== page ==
Natalie Mahowald

Natalie Mahowald
Cornell University
Earth and Atmospheric Sciences
Snee 2140
Fields of interest
Modeling atmospheric interactions between biogeochemistry and climate.
Description of scientific projects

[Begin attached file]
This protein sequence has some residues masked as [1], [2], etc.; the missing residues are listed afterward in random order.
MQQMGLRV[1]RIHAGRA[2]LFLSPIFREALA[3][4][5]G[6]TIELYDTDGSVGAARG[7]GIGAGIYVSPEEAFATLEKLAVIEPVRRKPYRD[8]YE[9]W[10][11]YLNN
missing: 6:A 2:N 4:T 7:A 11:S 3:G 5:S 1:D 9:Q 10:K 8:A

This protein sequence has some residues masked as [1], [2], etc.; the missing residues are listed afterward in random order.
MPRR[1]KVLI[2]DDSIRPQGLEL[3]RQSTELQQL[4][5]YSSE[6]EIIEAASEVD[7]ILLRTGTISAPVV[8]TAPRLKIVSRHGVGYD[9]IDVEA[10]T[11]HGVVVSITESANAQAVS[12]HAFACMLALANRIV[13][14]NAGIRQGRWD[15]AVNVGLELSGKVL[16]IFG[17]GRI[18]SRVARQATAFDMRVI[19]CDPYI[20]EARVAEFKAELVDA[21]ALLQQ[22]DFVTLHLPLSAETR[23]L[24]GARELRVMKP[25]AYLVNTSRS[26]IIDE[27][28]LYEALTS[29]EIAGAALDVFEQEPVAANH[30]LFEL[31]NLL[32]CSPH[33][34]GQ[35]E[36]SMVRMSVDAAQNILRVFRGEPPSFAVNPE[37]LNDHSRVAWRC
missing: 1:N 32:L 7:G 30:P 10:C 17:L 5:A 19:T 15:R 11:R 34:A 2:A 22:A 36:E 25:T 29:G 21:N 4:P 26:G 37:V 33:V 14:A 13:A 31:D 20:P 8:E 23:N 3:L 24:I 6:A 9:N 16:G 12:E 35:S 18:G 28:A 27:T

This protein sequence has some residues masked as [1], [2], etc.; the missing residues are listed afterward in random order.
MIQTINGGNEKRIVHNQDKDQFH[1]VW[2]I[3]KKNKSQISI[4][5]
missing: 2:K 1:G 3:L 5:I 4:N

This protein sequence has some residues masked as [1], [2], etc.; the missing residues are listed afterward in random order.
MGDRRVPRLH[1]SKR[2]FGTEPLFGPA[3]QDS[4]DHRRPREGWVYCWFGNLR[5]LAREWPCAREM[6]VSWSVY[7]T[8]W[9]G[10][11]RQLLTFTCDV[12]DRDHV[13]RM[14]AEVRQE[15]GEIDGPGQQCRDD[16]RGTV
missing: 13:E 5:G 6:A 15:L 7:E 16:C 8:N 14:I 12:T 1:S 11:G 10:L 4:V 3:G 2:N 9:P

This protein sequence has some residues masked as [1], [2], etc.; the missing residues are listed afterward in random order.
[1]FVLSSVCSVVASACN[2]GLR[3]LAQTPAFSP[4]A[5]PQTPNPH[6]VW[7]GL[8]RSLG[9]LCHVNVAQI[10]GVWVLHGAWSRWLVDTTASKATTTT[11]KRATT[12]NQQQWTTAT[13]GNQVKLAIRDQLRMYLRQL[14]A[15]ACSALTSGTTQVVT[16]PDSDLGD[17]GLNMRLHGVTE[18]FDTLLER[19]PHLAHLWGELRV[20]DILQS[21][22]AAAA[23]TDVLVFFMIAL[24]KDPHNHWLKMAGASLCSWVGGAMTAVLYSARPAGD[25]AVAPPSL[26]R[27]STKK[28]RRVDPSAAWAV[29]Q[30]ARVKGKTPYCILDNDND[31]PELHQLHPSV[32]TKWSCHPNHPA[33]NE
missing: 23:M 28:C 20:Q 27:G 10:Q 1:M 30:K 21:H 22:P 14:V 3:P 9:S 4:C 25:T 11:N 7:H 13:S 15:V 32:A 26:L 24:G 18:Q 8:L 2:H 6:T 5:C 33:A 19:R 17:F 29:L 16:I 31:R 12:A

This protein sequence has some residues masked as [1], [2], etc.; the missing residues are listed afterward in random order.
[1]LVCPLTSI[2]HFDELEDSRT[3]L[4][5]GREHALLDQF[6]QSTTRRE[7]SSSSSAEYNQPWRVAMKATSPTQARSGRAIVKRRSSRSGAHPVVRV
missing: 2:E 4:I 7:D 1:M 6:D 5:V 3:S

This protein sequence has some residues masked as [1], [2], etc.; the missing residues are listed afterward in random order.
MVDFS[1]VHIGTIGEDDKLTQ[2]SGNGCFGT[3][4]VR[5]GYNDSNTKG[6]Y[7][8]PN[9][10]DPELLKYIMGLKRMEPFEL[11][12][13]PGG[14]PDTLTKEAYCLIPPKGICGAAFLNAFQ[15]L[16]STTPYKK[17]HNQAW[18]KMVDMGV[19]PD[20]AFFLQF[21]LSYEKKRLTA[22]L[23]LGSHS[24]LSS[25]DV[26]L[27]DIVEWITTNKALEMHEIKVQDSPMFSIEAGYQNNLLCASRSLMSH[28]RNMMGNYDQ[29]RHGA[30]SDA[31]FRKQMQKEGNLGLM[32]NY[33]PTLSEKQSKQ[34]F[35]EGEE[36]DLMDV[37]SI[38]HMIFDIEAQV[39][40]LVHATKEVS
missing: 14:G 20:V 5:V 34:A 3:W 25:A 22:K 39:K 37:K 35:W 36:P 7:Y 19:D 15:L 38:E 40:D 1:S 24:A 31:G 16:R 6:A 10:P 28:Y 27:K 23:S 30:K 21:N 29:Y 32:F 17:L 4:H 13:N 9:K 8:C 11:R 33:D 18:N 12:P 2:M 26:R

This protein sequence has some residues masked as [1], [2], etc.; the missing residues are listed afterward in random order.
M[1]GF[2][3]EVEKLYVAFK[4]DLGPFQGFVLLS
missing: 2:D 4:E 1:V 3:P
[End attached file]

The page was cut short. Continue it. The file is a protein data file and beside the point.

My research group is focused understanding on global and regional scale atmospheric transport of biogeochemically important species such as desert dust. We are interested in how humans are perturbing the natural environment, especially through perturbations to aerosols. We look at these issues through a combination of 3-dimensional global transport and climate models, as well as analysis of satellite and in situ data. There are several main areas of research in my research group: Desert dust impacts climate through direct and indirect radiative forcing. In addition, desert dust supplies important micronutrients to the oceans (Fe and P). Desert dust has strong variability on daily, interannual, decadal and climate time scales, as well as strong gradients in space. Much of our work focuses on understanding this variability, and how it interacts with and drives climate and biogeochemical variations. We look specifically at how humans can induce changes in desert through climate change, co2 fertilization of plants and human land use. In addition to looking at how humans can impact the desert dust cycle, we look at how naturally occurring iron in mineral aerosols becomes bioavailable, and how humans may be perturbing that cycle. In addition, we are looking at how humans may be perturbing atmospheric phosphorus deposition. Paleorecords imply large changes in dust over glacial-interglacial time periods. Our group explores using models and data synthesis how these changes could have occured, and what the impacts on climate and biogeochemistry these changes will drive. We work with the National Center for Atmospheric Research?s Community Climate System Model to improve interactions between humans, biogeochemistry and climate. Currently we have funded projects to look at dust, fires and drought interactions with the carbon cycle and climate with collaborators across the country. Atmospheric transport in the troposphere is important for predicting and interpreting constituent variability. Our group has focused on building, evaluating and improving transport models within chemical transport models and general circulation models.